j the House District Committee, in a let
j ter which awaited him when he arrived
in me Cll ironi rweiiiut.
The letfr gave details of the condi
tions in which the young women are
housed. It said that in at least one
case three girls slept in one bed,
another on a cot In a room which has
but one window.
In spit" of the fn I lint the num
ber of Inmates of the place has been
Increased. n additional facilities have
been pro Iiled.
LONDON. Sept. 18 Admiral Henry
T Mayo, of the American navy, ac
companied by his Haff. ha arrived
In I'ngland on a tour of American ac
tivities in Kuropean waters
September is. i9is.
New U. S. Ambassador to
Great Britain
West Virginia man, who has been selected by President Wilson to rep
resent this nation at the court of St. James. He has been solicitor
of the Department of Justice.
AMSTERDAM, Sept, 18. Tbe German press,
throwing off its first official restraint, is now openly ad
mitting that the Austrian peace note was the result
of lengthy Austro-German negotiaions.
The Budapest correspondent of the Berlin Tage
blatt says the step was agreed upon by Baron Burian,
the Austro-Hungarian foreign minister, and Admiral
Von Hiatze, tbe German foreign secretary, during the
latter's visit . to Vienna.
ANNAPOLIS, Md., Sept. 18. Austria's peace confer-:
once note, Germany's peace offer to Belgium, and the
"scream of the Kaiser at Essen" were all due directly to'
the Allied-American victories, Secretary Daniels said today
(Continued on Pajie Two, Col. Six. '
rcioskgWaD street Prkes.1
jxy , it .-I - :.i! saw? i
price two cents.
LONDON. Sept. 18 The
British have crossed the Hin
denburg. line in their new attack
at Villeret and at the sugar beet
factory south of Gcuzeaucourt,
acccrding to battle front dis
patches received here this after-
With the Americans smashing for
ward south of Metz. the French ad
vancing north of the Alsne river,
and the allied forces plunging ahead
on the Balkan front, the British
struck a brand new blow on a 14
mile front northwest of' St. Quentia
today. v '
- The new British assault followed
A successful attack on Tuesday
-Which, put the village of Holnon. In
their possession. Holrlaa. laonly
Two' and onfr3talf, piles"'" from. St.
Yankees Cross Moselle.
The Americana have taken and
passed Vendleres. on the Moselle
rlvtr. and were almost In Pagny-sur-i
Moselle at last reports.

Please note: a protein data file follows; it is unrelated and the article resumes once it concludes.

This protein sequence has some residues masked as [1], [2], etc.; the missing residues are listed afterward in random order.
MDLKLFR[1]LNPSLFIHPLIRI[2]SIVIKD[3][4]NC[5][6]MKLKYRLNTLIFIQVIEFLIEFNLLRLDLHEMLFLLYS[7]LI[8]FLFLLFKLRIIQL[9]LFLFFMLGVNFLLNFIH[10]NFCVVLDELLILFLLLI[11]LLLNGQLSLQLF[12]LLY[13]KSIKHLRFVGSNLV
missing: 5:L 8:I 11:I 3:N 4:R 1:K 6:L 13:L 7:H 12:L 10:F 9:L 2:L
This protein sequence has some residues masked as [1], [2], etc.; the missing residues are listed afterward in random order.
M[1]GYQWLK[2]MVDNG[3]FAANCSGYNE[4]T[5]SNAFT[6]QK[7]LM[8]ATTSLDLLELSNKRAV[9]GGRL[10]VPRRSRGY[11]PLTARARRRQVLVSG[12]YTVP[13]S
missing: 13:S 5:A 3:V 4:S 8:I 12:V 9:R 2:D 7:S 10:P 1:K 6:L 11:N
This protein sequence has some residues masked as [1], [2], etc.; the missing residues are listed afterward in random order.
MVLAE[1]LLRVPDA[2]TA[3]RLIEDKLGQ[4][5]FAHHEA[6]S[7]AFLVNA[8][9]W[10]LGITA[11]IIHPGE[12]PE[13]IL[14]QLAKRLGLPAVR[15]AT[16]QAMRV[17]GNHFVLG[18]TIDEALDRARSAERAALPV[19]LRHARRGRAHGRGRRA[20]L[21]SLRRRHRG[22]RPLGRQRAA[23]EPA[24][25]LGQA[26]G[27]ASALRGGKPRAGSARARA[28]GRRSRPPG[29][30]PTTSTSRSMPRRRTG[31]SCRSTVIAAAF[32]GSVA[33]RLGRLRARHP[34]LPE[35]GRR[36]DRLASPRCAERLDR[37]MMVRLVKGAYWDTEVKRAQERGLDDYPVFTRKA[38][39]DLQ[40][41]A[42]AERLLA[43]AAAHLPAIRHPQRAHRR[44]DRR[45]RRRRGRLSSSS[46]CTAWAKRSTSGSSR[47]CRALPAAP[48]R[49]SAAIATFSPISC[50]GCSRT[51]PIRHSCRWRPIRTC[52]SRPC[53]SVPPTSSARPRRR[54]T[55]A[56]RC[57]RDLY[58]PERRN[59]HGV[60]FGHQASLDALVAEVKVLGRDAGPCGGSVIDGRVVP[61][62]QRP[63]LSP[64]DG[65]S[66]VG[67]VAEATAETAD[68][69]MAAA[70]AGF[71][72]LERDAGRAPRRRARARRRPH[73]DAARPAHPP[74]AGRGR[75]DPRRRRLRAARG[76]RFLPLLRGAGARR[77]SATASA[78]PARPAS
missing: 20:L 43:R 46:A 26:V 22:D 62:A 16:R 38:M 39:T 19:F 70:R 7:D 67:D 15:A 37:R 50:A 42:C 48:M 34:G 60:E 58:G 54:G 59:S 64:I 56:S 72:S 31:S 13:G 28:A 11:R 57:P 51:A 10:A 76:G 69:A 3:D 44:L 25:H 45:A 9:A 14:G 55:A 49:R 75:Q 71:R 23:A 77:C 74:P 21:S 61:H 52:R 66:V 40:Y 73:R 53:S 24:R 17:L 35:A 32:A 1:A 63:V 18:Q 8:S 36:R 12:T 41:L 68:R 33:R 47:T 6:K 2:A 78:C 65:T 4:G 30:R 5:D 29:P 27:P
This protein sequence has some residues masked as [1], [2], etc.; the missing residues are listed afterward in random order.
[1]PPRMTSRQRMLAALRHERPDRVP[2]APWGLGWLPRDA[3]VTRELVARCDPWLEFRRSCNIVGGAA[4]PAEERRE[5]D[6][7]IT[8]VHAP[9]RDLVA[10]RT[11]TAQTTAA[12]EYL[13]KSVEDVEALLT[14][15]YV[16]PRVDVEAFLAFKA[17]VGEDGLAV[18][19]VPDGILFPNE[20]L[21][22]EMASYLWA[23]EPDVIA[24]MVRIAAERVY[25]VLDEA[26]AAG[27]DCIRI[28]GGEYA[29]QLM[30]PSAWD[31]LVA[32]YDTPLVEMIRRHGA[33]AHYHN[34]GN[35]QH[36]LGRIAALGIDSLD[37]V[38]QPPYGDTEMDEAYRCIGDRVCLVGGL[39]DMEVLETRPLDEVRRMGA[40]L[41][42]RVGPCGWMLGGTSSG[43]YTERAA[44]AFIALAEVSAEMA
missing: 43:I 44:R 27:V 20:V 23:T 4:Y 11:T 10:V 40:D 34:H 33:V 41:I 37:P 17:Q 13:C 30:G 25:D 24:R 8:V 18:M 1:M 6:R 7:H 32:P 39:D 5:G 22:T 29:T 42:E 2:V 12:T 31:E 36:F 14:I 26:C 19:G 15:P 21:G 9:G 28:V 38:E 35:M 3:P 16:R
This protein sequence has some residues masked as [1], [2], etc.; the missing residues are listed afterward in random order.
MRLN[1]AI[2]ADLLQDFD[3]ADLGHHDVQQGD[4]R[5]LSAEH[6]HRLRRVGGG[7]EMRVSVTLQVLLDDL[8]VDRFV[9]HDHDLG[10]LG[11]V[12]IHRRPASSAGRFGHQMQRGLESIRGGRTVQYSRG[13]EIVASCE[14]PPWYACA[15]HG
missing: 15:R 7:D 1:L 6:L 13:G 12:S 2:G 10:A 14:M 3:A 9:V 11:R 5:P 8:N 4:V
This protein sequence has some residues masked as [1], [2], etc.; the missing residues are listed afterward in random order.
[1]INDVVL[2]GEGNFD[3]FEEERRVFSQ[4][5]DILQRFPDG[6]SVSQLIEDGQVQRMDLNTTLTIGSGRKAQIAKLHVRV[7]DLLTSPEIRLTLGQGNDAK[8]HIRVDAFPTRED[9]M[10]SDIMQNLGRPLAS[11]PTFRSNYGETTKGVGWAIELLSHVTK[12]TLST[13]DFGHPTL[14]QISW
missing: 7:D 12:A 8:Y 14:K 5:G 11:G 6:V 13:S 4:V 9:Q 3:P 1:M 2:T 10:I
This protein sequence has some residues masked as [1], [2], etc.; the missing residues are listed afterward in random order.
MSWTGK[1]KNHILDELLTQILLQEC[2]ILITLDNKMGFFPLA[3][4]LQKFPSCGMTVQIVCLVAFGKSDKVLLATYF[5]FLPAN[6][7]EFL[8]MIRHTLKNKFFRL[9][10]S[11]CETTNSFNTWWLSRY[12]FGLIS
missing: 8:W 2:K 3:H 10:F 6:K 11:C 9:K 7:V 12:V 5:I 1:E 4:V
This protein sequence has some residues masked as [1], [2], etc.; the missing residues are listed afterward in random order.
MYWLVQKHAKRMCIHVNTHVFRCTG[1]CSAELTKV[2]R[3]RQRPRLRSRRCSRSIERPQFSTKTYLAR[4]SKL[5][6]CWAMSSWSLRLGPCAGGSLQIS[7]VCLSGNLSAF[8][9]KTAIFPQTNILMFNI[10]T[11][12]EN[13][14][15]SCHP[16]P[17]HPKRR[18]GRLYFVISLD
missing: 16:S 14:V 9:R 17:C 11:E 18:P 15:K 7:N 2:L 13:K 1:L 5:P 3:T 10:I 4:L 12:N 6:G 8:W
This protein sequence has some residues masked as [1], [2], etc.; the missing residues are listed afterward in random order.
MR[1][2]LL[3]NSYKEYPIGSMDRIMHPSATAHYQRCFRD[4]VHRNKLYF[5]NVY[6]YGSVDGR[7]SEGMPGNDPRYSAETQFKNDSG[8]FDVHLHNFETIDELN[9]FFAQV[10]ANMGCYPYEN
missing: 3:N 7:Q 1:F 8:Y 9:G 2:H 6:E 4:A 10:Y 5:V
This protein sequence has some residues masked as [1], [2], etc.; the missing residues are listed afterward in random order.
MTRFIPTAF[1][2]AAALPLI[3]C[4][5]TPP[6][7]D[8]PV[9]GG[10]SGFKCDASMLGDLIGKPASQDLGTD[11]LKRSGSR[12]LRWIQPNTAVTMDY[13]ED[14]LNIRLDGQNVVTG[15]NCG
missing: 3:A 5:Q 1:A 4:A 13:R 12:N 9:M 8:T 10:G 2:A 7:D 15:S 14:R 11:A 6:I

Fasny-sur-Moselle la about tea
miles southwest of the great German
fortress of Metz, but is much closer
to the double chain of defensive
works surrounding the city.
The French, after a series ot bril
liant attacks, have gained a foothold
on the western end of the Chamln-des-Dames,
the road which lies upon
tbe strategic line of hills Just, north
of the Alsne river.
British forces on the Flanders front
have again extended their positions
south of La Bassee canal, but had to
give a little ground at Moeuvres In
the face of a German attack which
was carried out under the protection
of a terrific barrage fire.
Moeuvres lies directly west of
Cambral, and the Germans in that
zone are making the most desperate
efforts to prevent the British turning
movement which has Cambral for lta
Balkan Blow Succeeding.
The new campaign In the Balkans
I Is having magnificent results. French
and Serbian troops are pounding the
I mountain positions of the Bulgarians
fti the district east of -Monastlr and
have won ground of the utmost strat
I egic Importance.
I From their new mountain positions
the alllea now dominate terrain many
miles In the rear ot the Bulgarians'
front lines, and the allied artillery
now can put down a plunging fire di
rectly against the Bulgar defenses.
PARIS. Sept. 18. Further prog
revs in the French drive between the
Alsne and Ailette rivers. In which
enormous losses were Inflicted upon
the Germans, is announced by the
French war office in the following
"Progress has again been made In
the region of Holman Savy. Prison
ers were taken. Another advance
has been made on the plateau north-
(Contlnued on Page 2, Column 1.)
As Typist
Salary SSo.oo to start. '!
1222 14th st. N. V.
The proprietor of the
Doc Cola Co. said he had
more applicants from the
above ad than he could
use. When you need help
phone The TIMES, Main
An experienced operator